Herne Bay

Herne Bay

An overview

Herne Bay is a small town of mainly Victorian origin, on the northeast coast of Kent, about an hour and half and 65 miles/100km east of London by road. The bay from which the town gets it’s name is actually very shallow and barely perceptible (except by looking at the Ordnance Survey map).

Trains from Victoria and Charing Cross serve the north Kent coastal line, with Herne Bay two stops down the line from Whitstable. Be aware, however, that from a national population of 60 million, some 12 million of us live in London and the Home Counties. This can be a very crowded part of the country, especially on the roads and more so in summer.

The town is a picture in summer. Waltrop Gardens, on the seafront, come into bloom and many shops and pubs have hanging baskets or window boxes. Tree-lined avenues, floral displays on roundabouts and municipal gardens provide more colour in the flowering months. The front is generally crowded with locals and visitors taking in the bracing sea air.

The town takes on a different mantle in winter, though. Winters in the Bay can be harsh (well, by south England standards, anyway) but that’s the price you pay for living on a coastline exposed to the North Sea winds. Once you get this far along the coast, any protection from East Anglia is lost, so we get the full force of the Scandinavian winds in winter. If you visit between October and February, be sure to dress for cold or wet weather. The upside of this is that you can get some fabulous pictures of waves crashing onto the shoreline. As long as you’re prepared to get wet, of course.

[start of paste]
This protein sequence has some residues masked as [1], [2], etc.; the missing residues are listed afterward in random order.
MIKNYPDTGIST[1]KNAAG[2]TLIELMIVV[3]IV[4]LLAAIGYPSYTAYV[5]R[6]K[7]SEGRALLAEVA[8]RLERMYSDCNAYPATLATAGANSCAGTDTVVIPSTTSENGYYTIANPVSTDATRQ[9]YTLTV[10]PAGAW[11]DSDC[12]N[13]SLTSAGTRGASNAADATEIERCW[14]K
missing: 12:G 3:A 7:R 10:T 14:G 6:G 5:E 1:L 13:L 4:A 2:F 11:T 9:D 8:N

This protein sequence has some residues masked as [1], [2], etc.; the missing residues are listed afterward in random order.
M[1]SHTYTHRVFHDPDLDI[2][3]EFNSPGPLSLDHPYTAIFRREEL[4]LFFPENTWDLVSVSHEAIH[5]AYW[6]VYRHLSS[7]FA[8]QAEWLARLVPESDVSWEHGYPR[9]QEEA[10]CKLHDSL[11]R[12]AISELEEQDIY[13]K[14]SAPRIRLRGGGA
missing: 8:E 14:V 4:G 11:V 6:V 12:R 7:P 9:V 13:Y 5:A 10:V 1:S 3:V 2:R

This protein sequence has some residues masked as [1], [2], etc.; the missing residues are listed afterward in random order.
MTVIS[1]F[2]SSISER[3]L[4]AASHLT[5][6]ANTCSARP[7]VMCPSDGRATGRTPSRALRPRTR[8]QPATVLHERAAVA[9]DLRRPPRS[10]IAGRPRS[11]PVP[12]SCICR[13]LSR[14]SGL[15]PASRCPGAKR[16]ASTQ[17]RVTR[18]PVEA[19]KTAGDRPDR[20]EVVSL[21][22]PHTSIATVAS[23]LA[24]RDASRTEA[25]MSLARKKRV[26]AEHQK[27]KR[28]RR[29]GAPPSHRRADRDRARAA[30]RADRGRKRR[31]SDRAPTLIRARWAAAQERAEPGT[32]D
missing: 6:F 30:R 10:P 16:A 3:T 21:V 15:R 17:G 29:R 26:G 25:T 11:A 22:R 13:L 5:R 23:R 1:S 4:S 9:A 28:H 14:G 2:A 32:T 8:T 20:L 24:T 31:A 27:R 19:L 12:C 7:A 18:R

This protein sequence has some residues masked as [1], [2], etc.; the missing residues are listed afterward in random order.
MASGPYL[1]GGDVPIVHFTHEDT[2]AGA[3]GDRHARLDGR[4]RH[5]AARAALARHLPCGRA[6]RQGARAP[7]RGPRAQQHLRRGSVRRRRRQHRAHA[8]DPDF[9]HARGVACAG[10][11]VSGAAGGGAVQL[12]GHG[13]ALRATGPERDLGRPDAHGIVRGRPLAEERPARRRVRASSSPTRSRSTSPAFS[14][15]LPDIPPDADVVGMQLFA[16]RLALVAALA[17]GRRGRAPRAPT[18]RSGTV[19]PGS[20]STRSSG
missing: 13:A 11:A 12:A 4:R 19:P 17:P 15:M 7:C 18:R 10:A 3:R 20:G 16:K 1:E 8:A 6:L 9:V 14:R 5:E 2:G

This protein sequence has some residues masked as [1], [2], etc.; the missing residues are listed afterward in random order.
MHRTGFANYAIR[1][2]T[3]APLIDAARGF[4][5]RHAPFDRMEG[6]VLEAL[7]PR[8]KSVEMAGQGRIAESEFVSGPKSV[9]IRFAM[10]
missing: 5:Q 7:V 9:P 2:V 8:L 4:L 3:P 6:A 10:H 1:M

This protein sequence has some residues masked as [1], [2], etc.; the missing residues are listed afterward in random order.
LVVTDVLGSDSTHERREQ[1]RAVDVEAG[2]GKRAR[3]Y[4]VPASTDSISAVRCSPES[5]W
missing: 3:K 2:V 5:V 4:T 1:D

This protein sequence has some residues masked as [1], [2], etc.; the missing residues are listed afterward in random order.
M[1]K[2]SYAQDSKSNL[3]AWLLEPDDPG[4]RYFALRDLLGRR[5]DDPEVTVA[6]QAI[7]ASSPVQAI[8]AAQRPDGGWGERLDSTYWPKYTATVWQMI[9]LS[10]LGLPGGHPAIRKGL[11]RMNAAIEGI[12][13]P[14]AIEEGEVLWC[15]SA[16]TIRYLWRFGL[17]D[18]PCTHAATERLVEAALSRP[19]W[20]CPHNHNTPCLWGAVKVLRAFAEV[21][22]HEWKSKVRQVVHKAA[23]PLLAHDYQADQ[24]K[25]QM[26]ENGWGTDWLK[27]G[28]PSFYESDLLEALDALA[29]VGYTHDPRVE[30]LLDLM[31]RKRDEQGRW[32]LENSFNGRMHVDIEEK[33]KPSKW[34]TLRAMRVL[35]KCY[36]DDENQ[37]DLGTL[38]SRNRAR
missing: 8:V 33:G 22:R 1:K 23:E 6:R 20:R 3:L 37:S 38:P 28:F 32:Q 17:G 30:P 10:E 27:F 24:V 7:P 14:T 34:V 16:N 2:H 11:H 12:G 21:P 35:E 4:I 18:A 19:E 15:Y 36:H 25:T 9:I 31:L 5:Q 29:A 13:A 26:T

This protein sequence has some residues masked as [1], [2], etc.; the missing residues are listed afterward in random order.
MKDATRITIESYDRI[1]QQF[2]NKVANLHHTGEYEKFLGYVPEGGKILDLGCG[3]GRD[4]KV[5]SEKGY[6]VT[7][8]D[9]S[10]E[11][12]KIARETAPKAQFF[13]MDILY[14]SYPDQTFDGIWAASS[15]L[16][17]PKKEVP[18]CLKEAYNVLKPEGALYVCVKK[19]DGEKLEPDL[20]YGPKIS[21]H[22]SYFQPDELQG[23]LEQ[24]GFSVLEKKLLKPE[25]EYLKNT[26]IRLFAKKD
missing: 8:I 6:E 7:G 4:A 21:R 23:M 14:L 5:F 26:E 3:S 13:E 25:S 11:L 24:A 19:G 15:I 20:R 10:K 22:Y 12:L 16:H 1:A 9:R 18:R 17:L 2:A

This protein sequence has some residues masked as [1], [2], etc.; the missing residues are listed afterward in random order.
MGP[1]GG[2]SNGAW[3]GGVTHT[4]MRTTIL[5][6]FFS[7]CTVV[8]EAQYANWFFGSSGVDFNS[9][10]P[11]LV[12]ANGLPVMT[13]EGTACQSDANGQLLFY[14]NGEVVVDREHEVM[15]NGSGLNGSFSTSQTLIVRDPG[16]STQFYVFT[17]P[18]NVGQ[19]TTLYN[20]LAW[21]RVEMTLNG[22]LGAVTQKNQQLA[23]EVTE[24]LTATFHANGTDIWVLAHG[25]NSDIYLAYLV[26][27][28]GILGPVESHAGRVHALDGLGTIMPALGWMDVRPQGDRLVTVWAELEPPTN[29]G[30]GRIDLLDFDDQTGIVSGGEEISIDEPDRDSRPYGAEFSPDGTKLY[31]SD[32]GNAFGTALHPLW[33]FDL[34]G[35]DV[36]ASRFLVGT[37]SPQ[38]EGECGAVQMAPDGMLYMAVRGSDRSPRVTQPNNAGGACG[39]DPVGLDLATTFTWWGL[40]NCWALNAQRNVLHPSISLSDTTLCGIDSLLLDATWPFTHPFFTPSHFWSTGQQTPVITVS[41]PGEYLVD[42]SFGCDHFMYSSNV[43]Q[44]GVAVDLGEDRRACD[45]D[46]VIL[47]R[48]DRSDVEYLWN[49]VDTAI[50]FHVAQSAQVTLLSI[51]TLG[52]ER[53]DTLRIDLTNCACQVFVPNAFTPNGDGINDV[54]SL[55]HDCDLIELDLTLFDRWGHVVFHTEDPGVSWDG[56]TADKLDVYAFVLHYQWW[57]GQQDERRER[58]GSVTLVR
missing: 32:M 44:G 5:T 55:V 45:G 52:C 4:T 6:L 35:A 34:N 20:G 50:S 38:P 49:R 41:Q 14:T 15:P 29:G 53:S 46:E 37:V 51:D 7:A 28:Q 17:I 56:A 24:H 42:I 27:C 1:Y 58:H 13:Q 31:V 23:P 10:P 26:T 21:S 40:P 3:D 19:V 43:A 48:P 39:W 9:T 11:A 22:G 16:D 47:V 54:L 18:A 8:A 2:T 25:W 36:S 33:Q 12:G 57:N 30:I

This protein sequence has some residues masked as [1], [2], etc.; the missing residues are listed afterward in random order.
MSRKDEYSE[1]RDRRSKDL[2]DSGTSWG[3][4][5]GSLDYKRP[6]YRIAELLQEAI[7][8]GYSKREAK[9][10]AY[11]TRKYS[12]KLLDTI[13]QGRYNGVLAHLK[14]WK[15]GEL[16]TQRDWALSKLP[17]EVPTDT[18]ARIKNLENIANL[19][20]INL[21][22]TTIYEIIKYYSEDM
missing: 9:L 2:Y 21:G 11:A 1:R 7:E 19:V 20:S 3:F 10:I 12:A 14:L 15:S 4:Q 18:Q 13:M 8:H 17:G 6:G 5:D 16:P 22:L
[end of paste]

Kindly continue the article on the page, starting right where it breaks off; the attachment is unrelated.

The Seafront
The promenade has to be Herne Bay’s best feature. A stroll along the front is particularly enjoyable, especially in the summer months. The whole of the coastline is accessible for walking, from Studd Hill in the west right up to the Kings Hall and beyond. There are a number of benches along the promenade, offering an uninterrupted sea view. There is an enclosed childrens play park with lots of climbing frames and rides. Plus more benches for exhausted parents.

A little further is the Clock Tower, built in 1837. The pedestrian area widens up a bit here, just before Neptunes car park and is used for outdoor exhibitions and concerts during the Festival fortnight in August. Don’t look for the fountain and splash pool any longer, though. After an incident in 2002, the council felt it best to close it and paved the area, much to the disappointment of many people.

Herne Bay is well located for taking pictures of violent sea conditions or tranquil sunsets, looking across the Thames estuary towards the Isle of Sheppey. The artist J M Turner is said to have got many of the spectacular sunsets used in his seascape paintings from the stretch of coast between Whitstable and Margate.

On a clear day, you can clearly make out Southend and Shoebury Ness over in Essex. Looking directly north, you can see the Maunsell Forts on the horizon. These are giant, War Of The Worlds-like towers built around 1941 to protect the estuary towns from any invasion threat Hitler may have had in mind. However, should you come here in a couple of years time, you may see about 30 wind turbines that form the Kentish Flats windfarm.

Don’t just take my word for it. Have a look at the photos, then maybe come and see the place for yourself. I make no apology for painting a rosey picture. No town is without it’s faults; I just choose not to highlight them. Whilst not conforming to some peoples’ idea of an idyllic or cosmopolitan waterfront town, Herne Bay still has a fair bit to offer, particularly in the warmer months. All right; it doesn’t have Canterbury’s cathedral or Whitstable’s maritime heritage. Still, there are plenty of little gems to be found without a great deal of effort.